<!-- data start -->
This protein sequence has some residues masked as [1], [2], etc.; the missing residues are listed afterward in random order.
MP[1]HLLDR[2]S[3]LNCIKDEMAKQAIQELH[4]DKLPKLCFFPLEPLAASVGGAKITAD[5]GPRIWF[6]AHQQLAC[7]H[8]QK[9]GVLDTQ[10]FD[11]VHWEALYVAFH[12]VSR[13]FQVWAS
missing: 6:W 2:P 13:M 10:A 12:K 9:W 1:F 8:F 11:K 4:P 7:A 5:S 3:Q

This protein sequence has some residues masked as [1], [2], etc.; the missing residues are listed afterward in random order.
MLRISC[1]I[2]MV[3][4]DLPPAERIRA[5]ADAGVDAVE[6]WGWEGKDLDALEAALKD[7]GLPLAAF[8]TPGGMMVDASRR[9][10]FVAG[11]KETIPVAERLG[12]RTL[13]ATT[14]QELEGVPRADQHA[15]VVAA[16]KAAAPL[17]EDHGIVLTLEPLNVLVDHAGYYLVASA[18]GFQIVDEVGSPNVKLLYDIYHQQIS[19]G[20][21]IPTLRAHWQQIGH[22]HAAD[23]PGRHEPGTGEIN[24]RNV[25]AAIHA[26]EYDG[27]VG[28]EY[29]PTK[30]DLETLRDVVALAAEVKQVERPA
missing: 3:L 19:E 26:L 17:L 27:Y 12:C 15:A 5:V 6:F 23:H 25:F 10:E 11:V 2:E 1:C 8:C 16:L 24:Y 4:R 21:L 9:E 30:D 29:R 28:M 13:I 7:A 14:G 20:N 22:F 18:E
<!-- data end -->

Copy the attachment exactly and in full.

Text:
This protein sequence has some residues masked as [1], [2], etc.; the missing residues are listed afterward in random order.
MP[1]HLLDR[2]S[3]LNCIKDEMAKQAIQELH[4]DKLPKLCFFPLEPLAASVGGAKITAD[5]GPRIWF[6]AHQQLAC[7]H[8]QK[9]GVLDTQ[10]FD[11]VHWEALYVAFH[12]VSR[13]FQVWAS
missing: 6:W 2:P 13:M 10:A 12:K 9:W 1:F 8:F 11:K 4:P 7:A 5:S 3:Q

This protein sequence has some residues masked as [1], [2], etc.; the missing residues are listed afterward in random order.
MLRISC[1]I[2]MV[3][4]DLPPAERIRA[5]ADAGVDAVE[6]WGWEGKDLDALEAALKD[7]GLPLAAF[8]TPGGMMVDASRR[9][10]FVAG[11]KETIPVAERLG[12]RTL[13]ATT[14]QELEGVPRADQHA[15]VVAA[16]KAAAPL[17]EDHGIVLTLEPLNVLVDHAGYYLVASA[18]GFQIVDEVGSPNVKLLYDIYHQQIS[19]G[20][21]IPTLRAHWQQIGH[22]HAAD[23]PGRHEPGTGEIN[24]RNV[25]AAIHA[26]EYDG[27]VG[28]EY[29]PTK[30]DLETLRDVVALAAEVKQVERPA
missing: 3:L 19:E 26:L 17:L 27:Y 12:C 15:A 5:V 6:F 23:H 25:F 10:E 11:V 2:E 1:C 8:C 16:L 24:Y 4:R 21:L 9:E 30:D 29:R 28:M 13:I 7:A 14:G 20:N 22:F 18:E